Tissue specificity for metabolism and toxicity of arsine and arsenite
AuthorAyala Fierro, Felix
AdvisorCarter, Dean E.
MetadataShow full item record
PublisherThe University of Arizona.
RightsCopyright © is held by the author. Digital access to this material is made possible by the University Libraries, University of Arizona. Further transmission, reproduction or presentation (such as public display or performance) of protected items is prohibited except with permission of the author.
AbstractAccidental exposure to arsine (AsH₃) is possible in the semiconductor industry, metal mining, painting and herbicide preparation. First symptoms include intravascular hemolysis and dark red urine (hematuria), followed by abdominal pain, jaundice, and anemia. Exposure to AsH₃ is fatal in up to 25% of the reported human cases, usually caused by acute oliguric renal failure. The mechanism of AsH₃ toxicity in the kidney is unknown and was studied in vitro using established cell lines, primary cells, and isolated kidney. The hypothesis was that AsH₃ cause renal toxicity by its conversion to arsenite (AsIII). Renal cells were more susceptible to As(III) cytotoxic effects on ion homeostasis and cell integrity, but AsH₃ showed oxidative stress-like toxicity. Red blood cells were only susceptible to direct AsH₃ cytotoxicity. Hepatocytes, chosen because liver is also affected by AsH₃, were susceptible to both arsenicals. It was established that AsH₃ produce tissue specific toxicity. The toxicity of the AsH₃-produced hemolysate was also investigated. The complete hemolysate was toxic and this toxicity was associated with the soluble hemolytic products. AsH₃-induced nephrotoxicity was also studied in the isolated rat kidney. Unmetabolized AsH₃ was more toxic than hemolytic products in this system. Damage was found in the glomeruli, tubular epithelial cells, and vascular peritubular capillaries. Finally, the total amount of arsenicals produced by AsH₃ oxidation in the rat kidney and liver homogenates was determined. As(III) was formed four times as much compared to As(V) in the kidney. By comparison, the liver metabolized less than half of the arsenite formed by the kidney. In summary, in vitro systems were used to model tissue selectivity for AsH₃ toxicity and to investigate AsH₃ renal cytotoxicity. Red blood cells and hepatocytes were susceptible to unmetabolized AsH₃. AsH₃ was required to form As(III) to produce renal toxicity. The soluble hemolytic products produced by AsH₃ also contributed to the in vitro renal toxicity. Renal dysfunction produced by AsH₃ exposure (the cause for mortality), is caused by a combination of AsH₃-produced oxidative-stress toxicity and by cell integrity damage produced by As(III) formed from AsH₃ oxidation, and delivered to the kidney as soluble toxicants in the hemolysate.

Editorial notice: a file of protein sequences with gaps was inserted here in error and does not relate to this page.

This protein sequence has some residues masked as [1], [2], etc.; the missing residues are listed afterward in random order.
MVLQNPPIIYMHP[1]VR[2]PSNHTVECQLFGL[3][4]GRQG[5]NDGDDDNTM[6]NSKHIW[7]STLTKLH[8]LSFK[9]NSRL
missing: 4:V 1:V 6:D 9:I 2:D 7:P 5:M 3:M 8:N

Degree ProgramGraduate College
Pharmacology and Toxicology